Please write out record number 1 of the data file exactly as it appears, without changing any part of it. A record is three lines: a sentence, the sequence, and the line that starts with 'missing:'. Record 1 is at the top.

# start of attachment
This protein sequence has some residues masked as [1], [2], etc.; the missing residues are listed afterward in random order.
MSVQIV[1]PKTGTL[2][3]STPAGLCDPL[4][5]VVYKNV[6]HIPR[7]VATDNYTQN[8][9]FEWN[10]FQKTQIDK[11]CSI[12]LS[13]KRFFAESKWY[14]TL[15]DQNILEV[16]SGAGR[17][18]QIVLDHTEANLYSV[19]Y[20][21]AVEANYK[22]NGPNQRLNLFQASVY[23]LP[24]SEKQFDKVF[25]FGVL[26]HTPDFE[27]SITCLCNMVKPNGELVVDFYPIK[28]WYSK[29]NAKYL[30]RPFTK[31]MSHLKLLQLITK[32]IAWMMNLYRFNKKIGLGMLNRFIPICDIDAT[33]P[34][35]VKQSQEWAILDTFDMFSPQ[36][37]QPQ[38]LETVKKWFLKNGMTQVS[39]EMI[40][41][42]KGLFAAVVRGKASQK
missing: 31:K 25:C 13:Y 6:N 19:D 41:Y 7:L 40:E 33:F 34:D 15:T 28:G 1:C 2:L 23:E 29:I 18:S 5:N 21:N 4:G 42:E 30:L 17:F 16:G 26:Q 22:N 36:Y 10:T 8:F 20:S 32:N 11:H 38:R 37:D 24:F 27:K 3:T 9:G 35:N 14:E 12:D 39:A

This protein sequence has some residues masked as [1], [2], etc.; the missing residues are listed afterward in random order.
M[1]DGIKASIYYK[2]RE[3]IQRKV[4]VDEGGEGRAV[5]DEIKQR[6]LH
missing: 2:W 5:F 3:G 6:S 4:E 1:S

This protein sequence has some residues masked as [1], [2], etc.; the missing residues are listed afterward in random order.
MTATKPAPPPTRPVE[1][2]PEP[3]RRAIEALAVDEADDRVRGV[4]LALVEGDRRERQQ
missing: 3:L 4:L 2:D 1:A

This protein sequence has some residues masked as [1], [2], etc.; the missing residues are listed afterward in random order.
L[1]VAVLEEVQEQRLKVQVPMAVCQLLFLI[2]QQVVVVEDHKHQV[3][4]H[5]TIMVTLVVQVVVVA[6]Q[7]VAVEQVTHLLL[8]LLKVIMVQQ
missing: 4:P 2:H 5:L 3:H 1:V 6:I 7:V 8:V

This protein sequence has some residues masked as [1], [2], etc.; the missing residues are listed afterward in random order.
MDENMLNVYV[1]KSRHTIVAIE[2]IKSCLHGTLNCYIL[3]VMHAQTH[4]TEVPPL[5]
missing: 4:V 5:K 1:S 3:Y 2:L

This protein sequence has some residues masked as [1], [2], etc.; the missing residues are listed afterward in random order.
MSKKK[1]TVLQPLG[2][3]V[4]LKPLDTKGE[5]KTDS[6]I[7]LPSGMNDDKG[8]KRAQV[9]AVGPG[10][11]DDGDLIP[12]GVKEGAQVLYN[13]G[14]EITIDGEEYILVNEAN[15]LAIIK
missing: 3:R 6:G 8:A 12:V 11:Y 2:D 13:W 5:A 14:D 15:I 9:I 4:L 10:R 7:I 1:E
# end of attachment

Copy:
This protein sequence has some residues masked as [1], [2], etc.; the missing residues are listed afterward in random order.
MSVQIV[1]PKTGTL[2][3]STPAGLCDPL[4][5]VVYKNV[6]HIPR[7]VATDNYTQN[8][9]FEWN[10]FQKTQIDK[11]CSI[12]LS[13]KRFFAESKWY[14]TL[15]DQNILEV[16]SGAGR[17][18]QIVLDHTEANLYSV[19]Y[20][21]AVEANYK[22]NGPNQRLNLFQASVY[23]LP[24]SEKQFDKVF[25]FGVL[26]HTPDFE[27]SITCLCNMVKPNGELVVDFYPIK[28]WYSK[29]NAKYL[30]RPFTK[31]MSHLKLLQLITK[32]IAWMMNLYRFNKKIGLGMLNRFIPICDIDAT[33]P[34][35]VKQSQEWAILDTFDMFSPQ[36][37]QPQ[38]LETVKKWFLKNGMTQVS[39]EMI[40][41][42]KGLFAAVVRGKASQK
missing: 31:K 25:C 13:Y 6:N 19:D 41:Y 7:L 40:E 33:F 34:D 15:T 28:G 1:C 2:L 23:E 29:I 18:S 5:N 21:N 4:G 42:E 30:L 17:F 16:G 26:Q 22:N 36:Y 10:T 8:F 20:S 32:N 11:H 38:R 37:D 24:F 27:K 3:T 9:G 35:N 14:E 12:D 39:A